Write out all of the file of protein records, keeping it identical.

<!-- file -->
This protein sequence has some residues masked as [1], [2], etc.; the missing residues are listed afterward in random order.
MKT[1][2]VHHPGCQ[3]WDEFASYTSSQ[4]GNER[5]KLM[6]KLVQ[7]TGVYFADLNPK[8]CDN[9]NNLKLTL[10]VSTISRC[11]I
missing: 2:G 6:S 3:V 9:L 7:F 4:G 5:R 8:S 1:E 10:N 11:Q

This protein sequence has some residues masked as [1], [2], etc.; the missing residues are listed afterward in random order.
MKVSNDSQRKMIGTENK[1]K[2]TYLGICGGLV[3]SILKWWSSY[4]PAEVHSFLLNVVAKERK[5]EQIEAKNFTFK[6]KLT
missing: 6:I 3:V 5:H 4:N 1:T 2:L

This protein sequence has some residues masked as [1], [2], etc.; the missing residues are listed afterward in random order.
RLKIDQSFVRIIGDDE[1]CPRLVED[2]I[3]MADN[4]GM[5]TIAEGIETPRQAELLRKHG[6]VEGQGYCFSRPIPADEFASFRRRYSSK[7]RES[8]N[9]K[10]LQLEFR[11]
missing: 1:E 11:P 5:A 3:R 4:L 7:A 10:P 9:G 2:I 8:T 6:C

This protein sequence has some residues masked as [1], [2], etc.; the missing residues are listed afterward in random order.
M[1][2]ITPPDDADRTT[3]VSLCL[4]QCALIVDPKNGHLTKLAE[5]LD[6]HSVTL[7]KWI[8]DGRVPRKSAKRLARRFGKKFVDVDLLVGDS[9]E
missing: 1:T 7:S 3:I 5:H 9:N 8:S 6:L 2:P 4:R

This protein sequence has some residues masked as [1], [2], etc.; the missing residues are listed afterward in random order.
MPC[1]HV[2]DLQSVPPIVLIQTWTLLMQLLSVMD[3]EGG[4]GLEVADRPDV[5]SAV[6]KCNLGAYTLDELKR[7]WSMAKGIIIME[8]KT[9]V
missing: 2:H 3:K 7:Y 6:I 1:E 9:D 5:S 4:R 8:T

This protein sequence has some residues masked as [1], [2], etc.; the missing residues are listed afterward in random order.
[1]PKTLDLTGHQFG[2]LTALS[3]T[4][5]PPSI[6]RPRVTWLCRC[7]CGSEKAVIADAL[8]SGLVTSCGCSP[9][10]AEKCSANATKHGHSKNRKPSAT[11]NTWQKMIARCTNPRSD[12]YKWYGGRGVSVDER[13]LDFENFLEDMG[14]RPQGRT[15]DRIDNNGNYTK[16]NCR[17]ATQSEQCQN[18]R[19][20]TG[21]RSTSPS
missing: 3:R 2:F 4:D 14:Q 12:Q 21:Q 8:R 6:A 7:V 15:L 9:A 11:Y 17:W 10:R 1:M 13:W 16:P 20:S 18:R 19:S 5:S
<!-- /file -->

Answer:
This protein sequence has some residues masked as [1], [2], etc.; the missing residues are listed afterward in random order.
MKT[1][2]VHHPGCQ[3]WDEFASYTSSQ[4]GNER[5]KLM[6]KLVQ[7]TGVYFADLNPK[8]CDN[9]NNLKLTL[10]VSTISRC[11]I
missing: 2:G 6:S 3:V 9:L 7:F 4:G 5:R 8:S 1:E 10:N 11:Q

This protein sequence has some residues masked as [1], [2], etc.; the missing residues are listed afterward in random order.
MKVSNDSQRKMIGTENK[1]K[2]TYLGICGGLV[3]SILKWWSSY[4]PAEVHSFLLNVVAKERK[5]EQIEAKNFTFK[6]KLT
missing: 6:I 3:V 5:H 4:N 1:T 2:L

This protein sequence has some residues masked as [1], [2], etc.; the missing residues are listed afterward in random order.
RLKIDQSFVRIIGDDE[1]CPRLVED[2]I[3]MADN[4]GM[5]TIAEGIETPRQAELLRKHG[6]VEGQGYCFSRPIPADEFASFRRRYSSK[7]RES[8]N[9]K[10]LQLEFR[11]
missing: 1:E 11:P 5:A 3:R 4:L 7:A 10:P 9:G 2:I 8:T 6:C

This protein sequence has some residues masked as [1], [2], etc.; the missing residues are listed afterward in random order.
M[1][2]ITPPDDADRTT[3]VSLCL[4]QCALIVDPKNGHLTKLAE[5]LD[6]HSVTL[7]KWI[8]DGRVPRKSAKRLARRFGKKFVDVDLLVGDS[9]E
missing: 1:T 7:S 3:I 5:H 9:N 8:S 6:L 2:P 4:R

This protein sequence has some residues masked as [1], [2], etc.; the missing residues are listed afterward in random order.
MPC[1]HV[2]DLQSVPPIVLIQTWTLLMQLLSVMD[3]EGG[4]GLEVADRPDV[5]SAV[6]KCNLGAYTLDELKR[7]WSMAKGIIIME[8]KT[9]V
missing: 2:H 3:K 7:Y 6:I 1:E 9:D 5:S 4:R 8:T

This protein sequence has some residues masked as [1], [2], etc.; the missing residues are listed afterward in random order.
[1]PKTLDLTGHQFG[2]LTALS[3]T[4][5]PPSI[6]RPRVTWLCRC[7]CGSEKAVIADAL[8]SGLVTSCGCSP[9][10]AEKCSANATKHGHSKNRKPSAT[11]NTWQKMIARCTNPRSD[12]YKWYGGRGVSVDER[13]LDFENFLEDMG[14]RPQGRT[15]DRIDNNGNYTK[16]NCR[17]ATQSEQCQN[18]R[19][20]TG[21]RSTSPS
missing: 3:R 2:F 4:D 14:Q 12:Q 21:Q 8:R 6:A 7:V 15:L 9:A 11:Y 17:W 10:R 1:M 13:W 16:P 20:S 18:R 19:S 5:S